Grubbs v. Knoll,
376 N.J. Super. 420, 870 A.2d 713 (App. Div. 2005)
Student Contributor: Cheryl Neuman
NJ Underlying real estate transaction
Facts: Plaintiff was involved in a real estate transaction wherein the Defendant and his real estate agent failed to disclose evidence revealing that the real estate was situated above wetlands, which would result in building and construction limitations. Plaintiff’s attorney similarly failed to bring this critical information to light. Upon learning of these constraints, Plaintiff sued the Defendant for common law fraud, the Defendant’s real estate agent for violation of the Consumer Fraud Act ("CFA"), and his own lawyer for legal malpractice. The jury awarded the plaintiff $75,650 in compensatory damages for common law fraud, consumer fraud, and legal malpractice and allocated 60% of the liability for compensatory damages to the broker, 30% to vendors, and 10% to plaintiff’s counsel. The trial court increased the damages under the CFA to $226,950. The plaintiff settled with the defendant for $20,000 and with the real estate agent for $500,000. The malpractice claim, however, did not settle, and plaintiff subsequently sued the allegedly negligent attorney for reimbursement of attorney’s fees incurred in the malpractice action.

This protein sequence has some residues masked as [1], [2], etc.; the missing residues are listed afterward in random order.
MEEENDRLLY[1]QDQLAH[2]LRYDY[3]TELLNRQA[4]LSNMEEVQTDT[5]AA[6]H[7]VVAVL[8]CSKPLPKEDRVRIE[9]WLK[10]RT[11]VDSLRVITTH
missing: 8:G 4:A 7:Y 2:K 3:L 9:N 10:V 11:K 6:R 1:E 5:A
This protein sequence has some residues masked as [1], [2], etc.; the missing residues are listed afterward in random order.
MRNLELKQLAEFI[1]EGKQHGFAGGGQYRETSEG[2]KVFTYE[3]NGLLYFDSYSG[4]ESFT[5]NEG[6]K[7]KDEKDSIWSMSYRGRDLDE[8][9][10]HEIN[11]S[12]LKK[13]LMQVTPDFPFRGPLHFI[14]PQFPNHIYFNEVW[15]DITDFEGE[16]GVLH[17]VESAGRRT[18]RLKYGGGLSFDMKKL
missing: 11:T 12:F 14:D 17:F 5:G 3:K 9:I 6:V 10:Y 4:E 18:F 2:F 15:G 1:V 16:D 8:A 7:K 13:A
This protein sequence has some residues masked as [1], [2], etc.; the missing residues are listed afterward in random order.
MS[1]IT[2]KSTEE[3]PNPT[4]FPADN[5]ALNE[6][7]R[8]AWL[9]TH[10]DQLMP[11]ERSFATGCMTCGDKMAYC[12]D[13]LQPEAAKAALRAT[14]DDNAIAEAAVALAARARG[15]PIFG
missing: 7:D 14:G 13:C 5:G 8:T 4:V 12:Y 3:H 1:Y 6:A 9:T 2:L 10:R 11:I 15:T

Issue: Will a negligent attorney sued for malpractice be liable for the legal fees incurred by his former client in the malpractice action?
Ruling: As a general rule, New Jersey Courts ascribe to the American Rule: there is no fee shifting between parties irrespective of who prevails. Legal malpractice cases, however, are an exception. Legal fees incurred by a former client in a legal malpractice action are considered additional compensatory damages in instances where the client prevails. The Grubbs Court found that the negligent attorney was liable for one-third of the attorney’s fees and costs incurred by his former client in the malpractice action.
Lesson: A negligent attorney is responsible for the reasonable legal expenses, costs, and attorney’s fees incurred by a former client in prosecuting the legal malpractice action against the negligent attorney.
Tagged with: allocation, American Rule, attorney's fees, common law fraud, compensatory damages, Consumer Fraud Act, New Jersey, Real Estate
Posted in: New Jersey, Real Estate